But what value do the social entrepreneurs themselves see in attending the WEF? To find out, I talked to Renat Heuberger, co-Schwab Foundation Entrepreneur of the Year for Switzerland in 2011. Although a former co-founder of a non-profit organization called myclimate, Heuberger is quick to extol the virtues of adopting a corporate structure akin to that of a for-profit business. By imitating for-profits’ legal and operating structures, Heuberger argues, it becomes easier to upscale an organization, and in the process also upscale the impact of the organization. As an individual who also knows about the failures of social entrepreneurship, Heuberger understands the need for scaling up within social entrepreneurship, and thus, he is someone who is also eager to talk about possible business expansions into other environmental areas such as biodiversity and water.
Heuberger travels to Davos for the same reasons as other entrepreneurs: to do business. From convincing traditional investors of the commercial value of investing in social businesses to meeting other specialists within the climate change field, the networking benefits seem endless. Other social entrepreneurs have highlighted the importance of endorsements from the leaders at WEF events, the opportunity to meet people that can challenge your ideas, and the ability to make strategic contacts. According to the SCALERS model for scaling social enterprises, developed by faculty at Duke University, these types of opportunities in lobbying, alliance building, and communication are invaluable for social enterprises wanting to upscale their enterprises, as well as their impacts.
The social entrepreneurs aren’t the only ones to benefit though. Traditional businesses also benefit from having their socially-focused counterparts present, as social enterprises can help them capitalize on emerging trends when other businesses haven’t even acquired the necessary expertise yet. For example, the credit card provider Cornèrcard has partnered with South Pole Carbon to target the growing sector of sustainability-minded consumers through the “climate neutral credit card”, which automatically offsets the carbon emissions of purchases. Sometimes social entrepreneurs are providing solutions to problems that businesses aren’t even aware of. For example, South Pole Carbon is using its carbon data expertise to help investors avoid the burden of too much unburnable carbon within a portfolio, by providing greenhouse gas data for all of the listed companies through an app available on Bloomberg Terminals.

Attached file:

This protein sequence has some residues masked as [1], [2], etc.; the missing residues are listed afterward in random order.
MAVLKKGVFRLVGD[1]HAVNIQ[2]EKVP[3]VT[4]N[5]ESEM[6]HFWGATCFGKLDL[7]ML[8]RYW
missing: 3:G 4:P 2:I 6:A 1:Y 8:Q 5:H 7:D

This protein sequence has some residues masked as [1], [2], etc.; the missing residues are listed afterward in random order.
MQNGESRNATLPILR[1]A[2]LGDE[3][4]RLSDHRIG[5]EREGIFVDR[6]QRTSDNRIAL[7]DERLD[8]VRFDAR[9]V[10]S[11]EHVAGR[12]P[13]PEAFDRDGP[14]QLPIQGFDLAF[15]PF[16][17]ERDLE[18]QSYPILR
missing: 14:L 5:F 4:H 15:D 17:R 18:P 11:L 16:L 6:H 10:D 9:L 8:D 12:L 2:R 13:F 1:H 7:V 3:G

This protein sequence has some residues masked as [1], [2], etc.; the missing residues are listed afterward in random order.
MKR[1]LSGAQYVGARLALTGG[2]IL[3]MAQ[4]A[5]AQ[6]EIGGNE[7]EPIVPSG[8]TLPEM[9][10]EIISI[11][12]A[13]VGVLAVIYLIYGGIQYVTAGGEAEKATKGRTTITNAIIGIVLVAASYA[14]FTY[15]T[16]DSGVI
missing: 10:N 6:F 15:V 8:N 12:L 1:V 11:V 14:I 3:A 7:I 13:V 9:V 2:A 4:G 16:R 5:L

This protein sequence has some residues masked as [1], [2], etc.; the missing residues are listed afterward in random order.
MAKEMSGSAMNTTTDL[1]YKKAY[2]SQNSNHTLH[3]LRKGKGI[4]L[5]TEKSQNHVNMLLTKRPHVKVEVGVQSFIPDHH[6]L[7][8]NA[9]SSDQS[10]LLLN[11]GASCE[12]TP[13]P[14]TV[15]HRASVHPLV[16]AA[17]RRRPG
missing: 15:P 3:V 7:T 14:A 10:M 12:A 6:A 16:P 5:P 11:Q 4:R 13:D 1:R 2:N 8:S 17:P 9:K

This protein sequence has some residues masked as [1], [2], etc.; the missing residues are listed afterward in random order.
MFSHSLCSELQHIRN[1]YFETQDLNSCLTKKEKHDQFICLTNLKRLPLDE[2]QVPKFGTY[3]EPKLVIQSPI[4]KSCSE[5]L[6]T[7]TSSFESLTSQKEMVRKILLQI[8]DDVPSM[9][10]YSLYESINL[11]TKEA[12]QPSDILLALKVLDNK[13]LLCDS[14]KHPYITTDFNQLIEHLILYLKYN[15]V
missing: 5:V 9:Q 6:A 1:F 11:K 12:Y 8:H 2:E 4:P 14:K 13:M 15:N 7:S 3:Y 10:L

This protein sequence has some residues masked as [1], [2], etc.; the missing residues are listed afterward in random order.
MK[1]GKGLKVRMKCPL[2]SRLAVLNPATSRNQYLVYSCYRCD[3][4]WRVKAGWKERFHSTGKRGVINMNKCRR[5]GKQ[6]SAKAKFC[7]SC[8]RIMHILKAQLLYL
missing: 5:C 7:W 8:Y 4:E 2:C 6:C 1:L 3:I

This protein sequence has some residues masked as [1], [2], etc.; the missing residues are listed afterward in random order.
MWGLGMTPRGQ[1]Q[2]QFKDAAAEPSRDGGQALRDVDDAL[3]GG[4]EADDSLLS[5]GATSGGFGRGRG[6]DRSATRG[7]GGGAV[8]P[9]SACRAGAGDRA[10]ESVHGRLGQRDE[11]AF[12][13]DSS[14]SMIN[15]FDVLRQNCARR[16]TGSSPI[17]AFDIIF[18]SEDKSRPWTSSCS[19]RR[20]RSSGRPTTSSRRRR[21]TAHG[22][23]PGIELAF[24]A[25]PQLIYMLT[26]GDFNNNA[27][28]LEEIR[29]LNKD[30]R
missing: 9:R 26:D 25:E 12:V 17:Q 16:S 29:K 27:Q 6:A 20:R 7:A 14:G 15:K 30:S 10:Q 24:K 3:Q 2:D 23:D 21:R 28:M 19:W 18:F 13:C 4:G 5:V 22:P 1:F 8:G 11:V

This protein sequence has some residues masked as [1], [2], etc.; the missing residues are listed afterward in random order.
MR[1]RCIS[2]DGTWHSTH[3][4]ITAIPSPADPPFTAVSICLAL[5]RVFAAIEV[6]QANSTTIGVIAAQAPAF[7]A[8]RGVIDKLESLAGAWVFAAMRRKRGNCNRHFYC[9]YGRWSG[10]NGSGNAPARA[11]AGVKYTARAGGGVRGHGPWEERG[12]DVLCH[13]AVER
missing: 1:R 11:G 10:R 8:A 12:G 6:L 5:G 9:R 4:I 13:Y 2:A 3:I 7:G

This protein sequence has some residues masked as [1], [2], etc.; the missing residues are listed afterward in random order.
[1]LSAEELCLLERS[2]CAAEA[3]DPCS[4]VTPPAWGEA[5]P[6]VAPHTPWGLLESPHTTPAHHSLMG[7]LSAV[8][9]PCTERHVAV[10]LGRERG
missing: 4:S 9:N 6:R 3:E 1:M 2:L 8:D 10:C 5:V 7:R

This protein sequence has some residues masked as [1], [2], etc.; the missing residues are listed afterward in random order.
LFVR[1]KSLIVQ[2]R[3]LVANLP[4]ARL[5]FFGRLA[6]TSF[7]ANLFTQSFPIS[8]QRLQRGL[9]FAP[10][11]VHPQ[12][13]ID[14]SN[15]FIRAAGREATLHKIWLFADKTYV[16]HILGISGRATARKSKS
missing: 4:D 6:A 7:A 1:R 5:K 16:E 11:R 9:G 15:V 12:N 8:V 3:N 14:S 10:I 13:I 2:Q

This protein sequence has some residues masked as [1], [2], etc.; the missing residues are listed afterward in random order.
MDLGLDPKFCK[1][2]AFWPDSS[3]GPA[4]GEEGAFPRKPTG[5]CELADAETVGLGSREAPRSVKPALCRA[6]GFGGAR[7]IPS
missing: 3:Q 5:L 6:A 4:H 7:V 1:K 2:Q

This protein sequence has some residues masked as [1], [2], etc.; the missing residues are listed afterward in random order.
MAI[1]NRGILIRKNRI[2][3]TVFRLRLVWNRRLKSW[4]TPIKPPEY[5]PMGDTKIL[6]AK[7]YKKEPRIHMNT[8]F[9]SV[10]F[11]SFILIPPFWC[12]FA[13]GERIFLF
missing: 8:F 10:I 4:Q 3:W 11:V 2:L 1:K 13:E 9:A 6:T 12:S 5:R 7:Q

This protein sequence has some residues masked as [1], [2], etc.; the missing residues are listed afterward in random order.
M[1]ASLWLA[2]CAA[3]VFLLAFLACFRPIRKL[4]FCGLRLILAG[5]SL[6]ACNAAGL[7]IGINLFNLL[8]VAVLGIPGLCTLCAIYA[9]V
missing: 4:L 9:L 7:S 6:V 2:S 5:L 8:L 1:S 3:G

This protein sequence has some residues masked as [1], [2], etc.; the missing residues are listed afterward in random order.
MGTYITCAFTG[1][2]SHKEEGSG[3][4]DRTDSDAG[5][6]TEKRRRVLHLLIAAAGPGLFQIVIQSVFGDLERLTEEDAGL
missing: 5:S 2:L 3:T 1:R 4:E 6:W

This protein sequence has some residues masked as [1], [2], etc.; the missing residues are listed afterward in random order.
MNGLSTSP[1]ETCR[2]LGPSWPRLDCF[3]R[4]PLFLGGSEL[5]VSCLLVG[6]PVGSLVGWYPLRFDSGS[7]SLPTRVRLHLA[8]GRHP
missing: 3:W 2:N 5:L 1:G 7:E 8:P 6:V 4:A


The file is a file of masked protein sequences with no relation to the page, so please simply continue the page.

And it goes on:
Ultimately, social entrepreneurs are at the WEF because they provide innovative, scalable solutions to some of the most pressing global challenges. Whether the enterprise is in improving the skills of the workforce or ensuring the health of rural populations, it is in everyone’s interest that social entrepreneurs succeed in their goals, and that is why they are at the same meeting as world leaders.
Perhaps the organizers of the summit should consider increasing the number of participating social entrepreneurs in the years to come. Resilient dynamism is not designed by only a few architects, but rather by the many architects.
Harriet Jackson works for the strategy firm Impact Economy and is a guest writer for Student Reporter.